2016 MSU floriculture research summaries – Part 1
Seven projects in 2016 improved production practices and viability of the Michigan floriculture industry.
Each year, the Western Michigan Greenhouse Association and Metro Detroit Flower Growers Association partially fund floriculture projects performed by Michigan State University faculty and staff. In 2016, the associations awarded grants for seven projects in the MSU Departments of Horticulture, Entomology and Plant, Soil and Microbial Sciences. Here is a short summary of three of those research projects and results.
Assessment and mitigation of tomato spotted wilt virus on chrysanthemums
Tomato spotted wilt virus is vectored by western flower thrips to a wide variety of plants, and infection of chrysanthemum is increasingly problematic. Symptomatic chrysanthemum plants at two commercial greenhouses were scouted and sampled to better understand the interaction between thrips populations, incoming plant material, carryover between crops and other risk factors for tomato spotted wilt virus. Ten percent of 110 samples tested for tomato spotted wilt virus were found to be positive for the plant virus, and it was most prevalent during the last week of July and first week of August. Based partly on this project, we recommend growers minimize plant stress, manage thrips populations less than or equal to 30 thrips per card per week), scout for early detection, perform consistent in-greenhouse viral testing, and immediately dispose of plants testing positive for tomato spotted wilt virus.
Based partly on this project, we recommend growers minimize plant stress, manage thrips populations less than or equal to 30 thrips per card per week), scout for early detection, perform consistent in-greenhouse viral testing, and immediately dispose of plants testing positive for tomato spotted wilt virus.
Read the full research summary, “Assessment and Mitigation of Tomato Spotted Wilt Virus (TSWV) on Chrysanthemums,” by Heidi Lindberg, MSU Extension.
Comparing LEDs vs. HPS lamps in greenhouse production of seedlings
The objective of the experiment was to determine the effectiveness of lighting from light-emitting diodes (LEDs) and high-pressure sodium (HPS) lamps on growth and subsequent flowering of popular bedding plants. Geranium, pepper, petunia, snapdragon and tomato were grown as seedlings, and also after transplant, under each of six different greenhouse lighting treatments. Five of the six lighting treatments had different ratios of light from red + blue, red + white, or red + white + far-red LEDs using fixtures from Philips. All LED treatments delivered 90 μmol·m–2·s–1 of photosynthetic light, while one treatment delivered 10 μmol·m–2·s–1 of light from an HPS lamp. The air temperature was maintained at 68 degrees Fahrenheit and lights operated continuously for 16 hours per day.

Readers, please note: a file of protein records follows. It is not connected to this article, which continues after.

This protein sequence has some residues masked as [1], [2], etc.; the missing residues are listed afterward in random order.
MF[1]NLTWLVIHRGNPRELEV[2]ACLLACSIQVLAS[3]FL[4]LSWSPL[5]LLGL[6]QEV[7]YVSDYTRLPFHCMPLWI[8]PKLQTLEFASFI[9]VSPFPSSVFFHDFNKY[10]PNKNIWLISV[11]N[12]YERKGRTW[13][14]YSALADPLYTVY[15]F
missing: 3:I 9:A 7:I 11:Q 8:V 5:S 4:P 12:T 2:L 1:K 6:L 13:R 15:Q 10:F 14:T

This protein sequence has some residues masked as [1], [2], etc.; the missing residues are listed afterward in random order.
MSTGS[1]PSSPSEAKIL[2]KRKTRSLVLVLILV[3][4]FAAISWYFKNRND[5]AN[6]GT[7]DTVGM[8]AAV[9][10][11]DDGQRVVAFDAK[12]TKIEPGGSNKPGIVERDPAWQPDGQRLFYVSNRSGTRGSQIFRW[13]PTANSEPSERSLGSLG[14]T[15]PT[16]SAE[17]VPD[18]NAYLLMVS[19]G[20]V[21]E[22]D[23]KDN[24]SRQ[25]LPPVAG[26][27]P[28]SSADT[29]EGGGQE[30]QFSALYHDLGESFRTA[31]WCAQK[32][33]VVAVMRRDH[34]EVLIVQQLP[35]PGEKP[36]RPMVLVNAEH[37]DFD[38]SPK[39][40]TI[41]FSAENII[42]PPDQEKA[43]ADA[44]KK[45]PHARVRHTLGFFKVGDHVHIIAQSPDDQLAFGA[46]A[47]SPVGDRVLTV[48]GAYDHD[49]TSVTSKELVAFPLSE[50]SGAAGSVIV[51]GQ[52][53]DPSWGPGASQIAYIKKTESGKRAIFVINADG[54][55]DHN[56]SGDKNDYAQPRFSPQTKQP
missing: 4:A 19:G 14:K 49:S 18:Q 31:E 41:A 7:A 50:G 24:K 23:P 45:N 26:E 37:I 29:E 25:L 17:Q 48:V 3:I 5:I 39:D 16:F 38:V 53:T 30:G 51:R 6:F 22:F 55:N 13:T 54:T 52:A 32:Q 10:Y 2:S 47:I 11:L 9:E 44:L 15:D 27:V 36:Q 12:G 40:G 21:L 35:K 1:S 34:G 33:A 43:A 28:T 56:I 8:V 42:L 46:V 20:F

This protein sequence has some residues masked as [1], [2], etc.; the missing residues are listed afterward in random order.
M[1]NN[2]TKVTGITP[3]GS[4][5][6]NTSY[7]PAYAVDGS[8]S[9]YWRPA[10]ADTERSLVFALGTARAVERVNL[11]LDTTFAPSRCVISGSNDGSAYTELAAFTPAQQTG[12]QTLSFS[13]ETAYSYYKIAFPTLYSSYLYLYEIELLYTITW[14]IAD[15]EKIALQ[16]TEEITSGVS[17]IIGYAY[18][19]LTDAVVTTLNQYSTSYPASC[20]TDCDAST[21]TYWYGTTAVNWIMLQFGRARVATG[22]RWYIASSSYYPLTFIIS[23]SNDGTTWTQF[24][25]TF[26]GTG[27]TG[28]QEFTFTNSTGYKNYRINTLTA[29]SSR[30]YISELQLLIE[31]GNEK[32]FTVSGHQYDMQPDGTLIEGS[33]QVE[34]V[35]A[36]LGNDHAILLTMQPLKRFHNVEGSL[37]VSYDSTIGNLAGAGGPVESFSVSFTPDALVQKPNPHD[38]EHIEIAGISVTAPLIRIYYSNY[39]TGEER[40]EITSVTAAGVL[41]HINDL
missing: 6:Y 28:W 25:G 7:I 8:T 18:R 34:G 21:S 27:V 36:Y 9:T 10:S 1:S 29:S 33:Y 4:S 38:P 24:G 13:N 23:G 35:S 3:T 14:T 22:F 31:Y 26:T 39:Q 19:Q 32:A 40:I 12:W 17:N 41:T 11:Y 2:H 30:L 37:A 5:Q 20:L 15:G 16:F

Plants under the five high-intensity light treatments had more root and shoot growth than under the low light intensity, but there were no consistent differences between those under HPS lamps or the LEDs. Also, the flowering time was generally similar under the high-intensity LED light treatments, and all flowered substantially earlier than under the low-intensity control. Therefore, the LEDs could be a suitable replacement for HPS lamps and also reduce energy consumption by 53 to 64 percent.
Read the full research summary, “Comparing LEDs vs. HPS Lamps in Greenhouse Production of Seedlings,” by Brian Poel and Erik Runkle, MSU Department of Horticulture.
Increasing height of chrysanthemum with Fresco drenches
Chrysanthemums can induce flowers early, which occurs when temperatures during the summer are relatively cool, especially at night. When flowers induce early, or when plant growth retardants are over-applied, there is a need to increase plant height. One technique to increase stem elongation is to make an application of a product (Fresco) that contains gibberellic acid (GA) and benzyladenine (BA). Fresco applications increased height in ‘Barbie Lavender,’ ‘Eventide Dark Bronze’ and ‘Gigi Coral’: plants were 2-3.5 centimeters (1-1.5 inches) taller at first flower than untreated plants. Height of ‘Chelsey Coral’ and ‘Jacqueline Pearl’ was not affected by the treatments. Sprays were more effective in some varieties while drenches were more effective in others; overall, when applied at the same rate, responses were similar. Therefore, Fresco drenches offer potential advantages compared to spray applications with potentially less delay in flowering, more flowers and no chlorosis.
Read the full research summary, “Increasing Height of Chrysanthemum with Fresco® Drenches,” by Cathy Whitman, Nate DuRussel and Erik Runkle, MSU Department of Horticulture.